Mr. Weir: To ask the Secretary of State for Education and Skills how many inter-ministerial meetings her Department has held with the Scottish Executive since May 1999; and what the (a) Scottish Executive Department concerned, (b) subject and (c) date was in each case. [39804]


 
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Maria Eagle: Ministers have regular dialogues with Ministerial colleagues in the Scottish Executive, discussing a wide range of issues of mutual interest. It is not our practice to disclose details of such meetings.

Local Education Authorities (Structure)

Andrew Selous: To ask the Secretary of State for Education and Skills which local education authorities have (a) moved from two tier to three tier, (b) moved
 
2 Feb 2006 : Column 682W
 
from three tier to two tier, (c) reviewed their three tier structure and decided to keep it (i) entirely and (ii) in part, (d) reviewed their two tier structure and decided to keep it (i) entirely and (ii) in part and (e) operate a mixed two tier and three tier structure. [48241]

Jacqui Smith: As at January 2005 there were 24 local authorities (LA) in England that had a total of 367 middle schools, 235 of which were for children aged 9 to 13. The table lists the 24 local authorities and details of numbers of schools for each.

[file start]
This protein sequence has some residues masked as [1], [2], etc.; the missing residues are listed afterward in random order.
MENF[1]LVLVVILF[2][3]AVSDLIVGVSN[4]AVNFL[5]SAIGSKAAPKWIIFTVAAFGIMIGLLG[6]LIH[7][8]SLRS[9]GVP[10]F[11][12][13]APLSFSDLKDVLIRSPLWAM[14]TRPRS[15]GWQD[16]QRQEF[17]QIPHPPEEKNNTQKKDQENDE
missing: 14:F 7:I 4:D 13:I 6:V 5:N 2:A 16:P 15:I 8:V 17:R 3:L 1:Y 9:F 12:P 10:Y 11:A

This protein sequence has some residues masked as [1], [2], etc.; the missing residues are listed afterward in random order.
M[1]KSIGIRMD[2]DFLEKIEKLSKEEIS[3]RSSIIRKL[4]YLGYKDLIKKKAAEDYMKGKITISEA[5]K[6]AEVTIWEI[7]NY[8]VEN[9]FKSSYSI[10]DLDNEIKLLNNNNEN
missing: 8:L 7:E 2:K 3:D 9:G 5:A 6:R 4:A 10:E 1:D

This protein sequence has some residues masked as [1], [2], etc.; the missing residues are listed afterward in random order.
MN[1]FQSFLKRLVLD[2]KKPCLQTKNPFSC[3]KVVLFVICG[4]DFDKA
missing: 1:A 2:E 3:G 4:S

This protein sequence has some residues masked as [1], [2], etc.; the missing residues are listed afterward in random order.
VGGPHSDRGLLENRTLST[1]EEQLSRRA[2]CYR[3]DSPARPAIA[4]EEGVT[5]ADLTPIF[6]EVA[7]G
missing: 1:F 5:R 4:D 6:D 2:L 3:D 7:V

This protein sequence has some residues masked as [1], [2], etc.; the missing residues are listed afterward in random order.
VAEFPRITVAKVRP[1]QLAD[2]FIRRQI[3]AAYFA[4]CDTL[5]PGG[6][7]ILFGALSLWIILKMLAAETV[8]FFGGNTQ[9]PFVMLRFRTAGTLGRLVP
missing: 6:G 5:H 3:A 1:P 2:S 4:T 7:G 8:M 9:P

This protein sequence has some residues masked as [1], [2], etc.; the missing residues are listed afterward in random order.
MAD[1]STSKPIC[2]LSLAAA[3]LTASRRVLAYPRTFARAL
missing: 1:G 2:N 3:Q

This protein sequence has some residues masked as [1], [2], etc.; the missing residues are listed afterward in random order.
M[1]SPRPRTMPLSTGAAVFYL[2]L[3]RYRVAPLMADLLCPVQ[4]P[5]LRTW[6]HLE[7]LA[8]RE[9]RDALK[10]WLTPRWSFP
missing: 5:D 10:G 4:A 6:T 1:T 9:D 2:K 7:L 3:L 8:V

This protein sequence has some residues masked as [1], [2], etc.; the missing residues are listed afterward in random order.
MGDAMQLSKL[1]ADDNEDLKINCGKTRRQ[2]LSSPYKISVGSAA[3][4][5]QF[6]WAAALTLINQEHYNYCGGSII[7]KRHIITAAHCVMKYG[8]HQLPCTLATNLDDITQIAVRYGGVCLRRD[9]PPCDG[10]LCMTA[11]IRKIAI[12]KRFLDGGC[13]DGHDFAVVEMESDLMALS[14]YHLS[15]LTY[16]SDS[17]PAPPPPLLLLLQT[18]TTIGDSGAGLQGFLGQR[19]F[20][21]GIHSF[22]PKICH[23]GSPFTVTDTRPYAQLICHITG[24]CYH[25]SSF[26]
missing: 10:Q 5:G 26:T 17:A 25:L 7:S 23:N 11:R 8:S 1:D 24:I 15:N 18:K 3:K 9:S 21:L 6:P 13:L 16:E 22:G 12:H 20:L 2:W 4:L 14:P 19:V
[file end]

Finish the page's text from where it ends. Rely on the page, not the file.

Maintained primary, middle and secondary schools: number of schoolsJanuary 2005: local authorities with middle schools

Maintained primary, middle and secondary schools
Number of primary and secondary schoolsNumber of middle schools(8)of which: middle schools 9–13(8)Total number of schools
820Bedfordshire1634040203
873Cambridgeshire23211233
835Dorset1581616174
310Harrow4719066
919Hertfordshire49266498
921Isle of Wight51161667
886Kent57533578
382Kirklees17775184
855Leicestershire270100280
826Milton Keynes8217099
391Newcastle upon Tyne836489
926Norfolk388490437
392North Tyneside674471
815North Yorkshire37420376
928Northamptonshire31022312
929Northumberland1564444200
836Poole299138
933Somerset25499263
860Staffordshire3631414377
935Suffolk2924040332
938West Sussex268140282
865Wiltshire24532248
868Windsor and Maidenhead554459
885Worcestershire2173224249


(8) School types derived from returns made by schools to the Department in the Annual Schools' Census. (Information is not yet available from January 2006 Annual Schools Census)
Source:
Annual Schools' Census


We are not routinely informed of LAs' plans for reorganisation until they decide to proceed and publish statutory notice but we do know that a number of LAs are looking at their middle school systems in the context of falling rolls and surplus places.

The following LAs have obtained approval for reorganisation schemes to remove some of their middle schools for implementation from 2005 onwards:

We have no information to suggest that any LAs are considering moving from a two tier to three tier structure. We do not routinely collect information about reviews of education provision conducted by LAs in relation to two and three tier structures.

The organisation of school provision is a local matter. LAs have overall responsibility for ensuring that there are sufficient schools to meet local needs and final decisions on proposals to change the pattern of provision would normally be made by the local School Organisation Committee (SOC) or schools adjudicator.